Stages Delivers Mack and Mabel: A Fictionalized Version of A Silent Film Star's Fall From Grace

Silent film actress star/writer/director and producer Mabel Normand had one of those rags to riches to terrible falls from grace stories in her epic life that ended when she was only 37 years old.

She's been represented in any number of modern movies about the silent film era– Charlie Chaplin and Fatty Arbuckle were frequent co-stars – and in 1974 a Broadway play opened depicting her relationship with powerful director Mack Sennett. Now Stages Repertory Theatre is bringing that play, Mack and Mabel, to Houston and the two actors playing the leads believe that 2015 theater audiences will embrace it.

“She not only was one of the biggest stars of the day – the millionaire equivalent of Jennifer Anniston and Angelina Jolie – she actually had her own studio at one point,” says Bridget Beirne (Road Show, A Closer Walk With Patsy Cline), who says she began researching Normand's life once she began talking about tackling the role with Stages Producing Artistic Director Kenn McLaughlin. Although a major comedic talent, who was well paid, Normand began abusing drugs and was accused in two murders.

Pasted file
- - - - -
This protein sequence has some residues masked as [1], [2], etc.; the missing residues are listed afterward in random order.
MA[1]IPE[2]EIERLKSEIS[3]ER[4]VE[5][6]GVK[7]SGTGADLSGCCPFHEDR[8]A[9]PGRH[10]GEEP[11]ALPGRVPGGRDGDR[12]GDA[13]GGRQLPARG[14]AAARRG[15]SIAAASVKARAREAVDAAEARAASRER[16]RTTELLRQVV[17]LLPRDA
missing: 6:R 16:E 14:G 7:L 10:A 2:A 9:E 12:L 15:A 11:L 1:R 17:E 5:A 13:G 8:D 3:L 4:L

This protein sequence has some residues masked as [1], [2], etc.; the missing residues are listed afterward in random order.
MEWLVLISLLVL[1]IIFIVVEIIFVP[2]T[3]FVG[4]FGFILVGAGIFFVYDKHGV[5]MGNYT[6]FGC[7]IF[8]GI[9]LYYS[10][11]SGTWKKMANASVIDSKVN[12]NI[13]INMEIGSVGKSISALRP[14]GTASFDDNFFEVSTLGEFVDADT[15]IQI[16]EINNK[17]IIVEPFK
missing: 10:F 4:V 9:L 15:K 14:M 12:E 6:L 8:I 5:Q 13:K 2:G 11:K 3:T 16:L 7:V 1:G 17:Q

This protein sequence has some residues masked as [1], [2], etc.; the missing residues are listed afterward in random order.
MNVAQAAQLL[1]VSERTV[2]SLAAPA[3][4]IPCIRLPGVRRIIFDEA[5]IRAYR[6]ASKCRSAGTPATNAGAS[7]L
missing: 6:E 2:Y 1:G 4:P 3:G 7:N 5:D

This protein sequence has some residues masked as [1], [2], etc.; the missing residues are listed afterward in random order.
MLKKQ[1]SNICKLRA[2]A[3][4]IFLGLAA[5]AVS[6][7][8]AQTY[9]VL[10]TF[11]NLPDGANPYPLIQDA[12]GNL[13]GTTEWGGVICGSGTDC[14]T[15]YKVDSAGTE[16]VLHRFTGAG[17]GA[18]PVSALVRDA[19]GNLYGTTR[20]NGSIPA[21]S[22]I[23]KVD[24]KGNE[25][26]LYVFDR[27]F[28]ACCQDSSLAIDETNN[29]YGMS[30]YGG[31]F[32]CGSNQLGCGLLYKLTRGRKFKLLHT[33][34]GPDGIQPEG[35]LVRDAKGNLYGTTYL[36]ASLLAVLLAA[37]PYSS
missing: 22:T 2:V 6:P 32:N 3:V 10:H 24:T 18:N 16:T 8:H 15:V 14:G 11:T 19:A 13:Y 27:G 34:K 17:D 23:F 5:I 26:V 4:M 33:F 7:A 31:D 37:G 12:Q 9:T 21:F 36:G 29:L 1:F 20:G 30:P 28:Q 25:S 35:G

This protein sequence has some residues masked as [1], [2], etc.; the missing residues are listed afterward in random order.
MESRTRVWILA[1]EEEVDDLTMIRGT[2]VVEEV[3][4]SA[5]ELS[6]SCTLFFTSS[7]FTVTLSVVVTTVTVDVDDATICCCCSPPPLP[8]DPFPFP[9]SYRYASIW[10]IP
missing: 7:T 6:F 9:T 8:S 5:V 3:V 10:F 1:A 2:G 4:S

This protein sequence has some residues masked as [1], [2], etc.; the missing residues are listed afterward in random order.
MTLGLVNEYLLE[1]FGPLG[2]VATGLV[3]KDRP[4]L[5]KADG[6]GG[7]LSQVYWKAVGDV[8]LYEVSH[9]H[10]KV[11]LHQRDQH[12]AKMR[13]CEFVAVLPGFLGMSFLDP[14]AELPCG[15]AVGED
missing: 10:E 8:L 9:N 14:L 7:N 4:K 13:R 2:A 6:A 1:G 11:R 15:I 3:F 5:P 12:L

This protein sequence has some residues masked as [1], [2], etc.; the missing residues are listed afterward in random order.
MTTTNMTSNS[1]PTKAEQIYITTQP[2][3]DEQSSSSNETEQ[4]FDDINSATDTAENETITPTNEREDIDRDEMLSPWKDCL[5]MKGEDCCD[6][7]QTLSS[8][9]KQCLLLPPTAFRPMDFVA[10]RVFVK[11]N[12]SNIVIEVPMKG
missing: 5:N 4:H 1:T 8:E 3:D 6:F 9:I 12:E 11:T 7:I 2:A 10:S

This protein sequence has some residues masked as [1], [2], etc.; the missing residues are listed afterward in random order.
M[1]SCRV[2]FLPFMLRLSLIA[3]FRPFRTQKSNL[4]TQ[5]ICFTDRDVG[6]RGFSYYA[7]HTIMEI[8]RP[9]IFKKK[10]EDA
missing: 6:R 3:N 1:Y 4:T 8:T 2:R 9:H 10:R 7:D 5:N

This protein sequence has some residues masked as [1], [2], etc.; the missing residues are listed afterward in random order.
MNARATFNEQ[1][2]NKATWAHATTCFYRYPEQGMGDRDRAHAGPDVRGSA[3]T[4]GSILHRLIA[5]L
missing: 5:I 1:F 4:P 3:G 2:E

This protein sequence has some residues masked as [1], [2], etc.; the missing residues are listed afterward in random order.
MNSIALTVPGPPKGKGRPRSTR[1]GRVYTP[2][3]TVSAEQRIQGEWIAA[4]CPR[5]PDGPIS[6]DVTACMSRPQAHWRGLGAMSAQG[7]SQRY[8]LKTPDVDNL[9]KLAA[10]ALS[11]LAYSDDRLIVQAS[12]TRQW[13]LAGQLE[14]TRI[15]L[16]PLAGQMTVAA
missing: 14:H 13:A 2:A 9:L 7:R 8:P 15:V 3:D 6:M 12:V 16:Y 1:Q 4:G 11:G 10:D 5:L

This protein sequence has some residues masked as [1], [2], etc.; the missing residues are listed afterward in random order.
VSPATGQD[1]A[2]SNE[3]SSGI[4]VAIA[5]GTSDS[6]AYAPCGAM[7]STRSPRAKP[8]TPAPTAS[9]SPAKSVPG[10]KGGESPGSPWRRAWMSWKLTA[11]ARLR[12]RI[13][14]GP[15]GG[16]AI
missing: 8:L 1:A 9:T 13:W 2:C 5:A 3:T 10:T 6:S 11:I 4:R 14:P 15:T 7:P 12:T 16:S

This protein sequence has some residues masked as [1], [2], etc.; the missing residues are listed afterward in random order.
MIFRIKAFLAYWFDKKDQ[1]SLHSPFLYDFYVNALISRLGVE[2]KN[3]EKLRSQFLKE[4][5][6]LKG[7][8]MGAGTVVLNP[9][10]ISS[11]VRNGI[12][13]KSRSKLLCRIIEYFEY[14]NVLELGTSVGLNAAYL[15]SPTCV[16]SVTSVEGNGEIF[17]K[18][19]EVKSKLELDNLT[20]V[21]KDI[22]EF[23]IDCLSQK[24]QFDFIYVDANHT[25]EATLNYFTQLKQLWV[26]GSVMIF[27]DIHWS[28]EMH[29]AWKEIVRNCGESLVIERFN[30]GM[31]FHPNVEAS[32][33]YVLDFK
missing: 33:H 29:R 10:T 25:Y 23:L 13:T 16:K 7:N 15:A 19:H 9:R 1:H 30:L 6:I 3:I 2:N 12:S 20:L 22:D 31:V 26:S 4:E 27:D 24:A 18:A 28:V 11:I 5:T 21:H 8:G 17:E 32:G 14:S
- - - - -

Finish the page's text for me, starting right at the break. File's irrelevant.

Even though she was eventually cleared, the damage had been done. “The downfall she experiences at the hands of what was the first paparazzi scandal ever courtesy of Hearst newspapers is heartbreaking,” Beirne says.

Although nominated for eight Tony Awards 40 years ago, Mack and Mabel won none. Both Beirne and Tom Frey (2 Pianos, 4 Hands and Road Show) who plays Sennett believe Broadway audiences of that (pre-Sweeney Todd) time wanted happy endings on their musicals and couldn't accept the finish, even with an attempt at something brighter with the musical's final song.

“We're ready for this kind of story now. We're no longer afraid of having an actual experience,” Beirne says, who added that the music by Jerry Herman is “amazing and gorgeous.”

Another factor is that since the original production there have been huge technical advancements for live theater, both said. “We're utilizing projection in the best way possible. It's actually a silent movie theater,” Fry says.

Performances run May 20 through June 28.  7:30 p.m. Wednesdays and Thursdays; 8 p.m. Fridays and Saturdays; 3 p.m. Sundays. Stages Repertory Theatre, 3201 Allen Parkway. For information, call 713-527-0123 or visit $19 to $65. 

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Margaret Downing is the editor-in-chief who oversees the Houston Press newsroom and its online publication. She frequently writes on a wide range of subjects.
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